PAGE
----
[ExI] Unfrendly AI is a mistaken idea.

Eugen Leitl eugen at leitl.org
Fri Jun 1 10:33:45 UTC 2007

On Fri, Jun 01, 2007 at 11:09:30AM +1000, Stathis Papaioannou wrote:
>    I don't see how that's possible. How is the AI going to comandeer the
>    R&D facilities, organise manufacture of new hardware, make sure that

A few years ago a few people made the experiment of obtaining their
livelihood without leaving their room. They ordered stuff on the Internet,
and had it delivered right into their home. It worked. It would have
worked just as well if the credit card numbers were stolen.

How much hardware is there on the global network right now? You might
be surprised. How much networked hardware will be there 50, 80, 100
years from now? Most to all of it. Desktop fabs will be widespread.
Also, people would do about anything for money. Very few would resist
the temptation of a few quick megabucks on the side. 

I really see no issues breaking out of containment by remote hardware
takeover, using which to build more hardware. The old adage of
"we'll pull their plugs" has always sounded ill-informed to me. 

>    the the factories are kept supplied with components, make sure the

Of course most of the supply-chain management today is information-driven,
and many fabs are off-limit to people, because they're a major source of

>    component factories are supplied with raw materials, make sure the

How are component factories supplied with raw materials today?

>    mines produce the raw materials, make sure the dockworkers load the

A plant nees sunlight, water, air and trace amounts of minerals as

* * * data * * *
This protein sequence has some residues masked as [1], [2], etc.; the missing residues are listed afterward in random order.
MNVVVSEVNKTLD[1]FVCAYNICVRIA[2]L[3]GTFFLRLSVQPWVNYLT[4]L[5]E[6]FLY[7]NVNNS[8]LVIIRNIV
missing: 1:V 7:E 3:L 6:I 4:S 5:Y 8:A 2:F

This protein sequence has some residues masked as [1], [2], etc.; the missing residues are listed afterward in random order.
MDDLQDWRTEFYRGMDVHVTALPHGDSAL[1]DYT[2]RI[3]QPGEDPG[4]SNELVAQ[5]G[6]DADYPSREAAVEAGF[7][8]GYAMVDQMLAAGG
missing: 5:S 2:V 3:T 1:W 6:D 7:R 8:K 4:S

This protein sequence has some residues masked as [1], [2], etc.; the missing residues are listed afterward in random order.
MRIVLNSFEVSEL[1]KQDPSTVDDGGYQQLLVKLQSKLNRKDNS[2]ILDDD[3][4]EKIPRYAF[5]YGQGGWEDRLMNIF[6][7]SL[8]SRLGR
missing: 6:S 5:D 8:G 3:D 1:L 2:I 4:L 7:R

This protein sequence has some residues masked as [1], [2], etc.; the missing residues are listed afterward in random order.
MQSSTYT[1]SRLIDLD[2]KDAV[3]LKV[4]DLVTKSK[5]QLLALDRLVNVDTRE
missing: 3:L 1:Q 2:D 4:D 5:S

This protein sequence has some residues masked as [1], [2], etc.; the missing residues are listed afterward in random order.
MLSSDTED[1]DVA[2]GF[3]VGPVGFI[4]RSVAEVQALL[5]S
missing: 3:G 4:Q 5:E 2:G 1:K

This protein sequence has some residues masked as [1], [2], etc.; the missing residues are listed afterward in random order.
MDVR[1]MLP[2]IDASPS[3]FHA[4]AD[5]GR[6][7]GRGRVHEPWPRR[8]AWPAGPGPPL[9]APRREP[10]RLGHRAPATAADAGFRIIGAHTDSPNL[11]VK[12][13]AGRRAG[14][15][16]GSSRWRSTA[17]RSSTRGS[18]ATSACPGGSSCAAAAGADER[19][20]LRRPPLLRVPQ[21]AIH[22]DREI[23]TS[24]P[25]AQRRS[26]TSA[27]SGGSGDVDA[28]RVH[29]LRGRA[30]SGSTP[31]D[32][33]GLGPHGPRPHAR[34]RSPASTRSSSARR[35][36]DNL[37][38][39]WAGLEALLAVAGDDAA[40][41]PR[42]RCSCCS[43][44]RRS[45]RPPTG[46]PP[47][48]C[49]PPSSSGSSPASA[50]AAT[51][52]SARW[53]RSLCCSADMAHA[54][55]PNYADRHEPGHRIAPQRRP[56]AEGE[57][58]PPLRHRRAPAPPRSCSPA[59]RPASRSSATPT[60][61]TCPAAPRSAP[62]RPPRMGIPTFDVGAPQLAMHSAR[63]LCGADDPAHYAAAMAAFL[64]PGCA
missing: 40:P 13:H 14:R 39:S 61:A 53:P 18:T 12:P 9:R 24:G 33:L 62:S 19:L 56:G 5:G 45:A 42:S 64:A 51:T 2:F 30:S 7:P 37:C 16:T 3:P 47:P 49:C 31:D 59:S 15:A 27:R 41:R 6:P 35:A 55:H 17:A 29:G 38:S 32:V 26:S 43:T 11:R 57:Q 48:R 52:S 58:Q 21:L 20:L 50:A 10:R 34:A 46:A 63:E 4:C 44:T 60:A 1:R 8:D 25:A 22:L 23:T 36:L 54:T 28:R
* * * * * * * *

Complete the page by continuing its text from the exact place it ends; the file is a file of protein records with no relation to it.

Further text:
raw materials. A lot of what bottlenecks computational material
science is chemistry is intellectual difficulty, number of experts, 
availability of codes with adequate scaling, and computer power.
Given that it takes a 64 kNode Blue Gene/L to run a realtime
cartoon mouse, you can imagine how much hardware you need for a
human equivalent, and what else you could do with that hardware,
which will be all-purpose initially.

Use your imagination. The problem is not nearly as hard as you
think it is.

>    raw materials onto ships etc. etc. etc. etc. Perhaps I am sinning
>    against the singularity idea in saying this, but do you really think
>    it's just a matter of writing some code on a PC somewhere, which then
>    goes on to take over the world?

It's not a PC. We don't have the hardware yet, especially in small
facilities. It's not a program, not in what people write today.
>    It's possible that an individual human somewhere will develop a
>    superweapon, or mind-control abilities, or a viral vector that inserts

You can xerox superweapons. Pimply teenagers can run 100 kNode
botnets from their basements -- some 25% of all online systems
are compromised. I wouldn't understimate the aggregate power of
a billion petaflop game consoles on residential GBit a couple
decades from now.

>    his DNA into every living cell on the planet; it's just not very
>    likely. And why do you suppose that rapid self-improvement of the
>    world-dominating kind is more likely in an AI than in the
>    nanotechnology that has evolved naturally over billions of years? For

Because it can't do generation times in seconds. Linear biopolymers
are slow as far as information processing is concerned.

Also, AIs are just proxies for aggregated GYears of biological

>    that matter, why do you suppose that human level intelligence has not
>    evolved before, to our knowledge, if it's so adaptive? I don't know

We're starting with human level, because we already have human level.
We don't start with cyanobacteria.

>    thwe answer to these questions, but when you look at the universe,
>    there isn't really any evidence that intelligence is as "adaptive" as
>    we might assume it to be.

We certainly managed some advances in a 50 kYrs time frame,
and without major changes to hardware.

Eugen* Leitl <a href="http://leitl.org">leitl</a> http://leitl.org
ICBM: 48.07100, 11.36820 http://www.ativel.com http://postbiota.org
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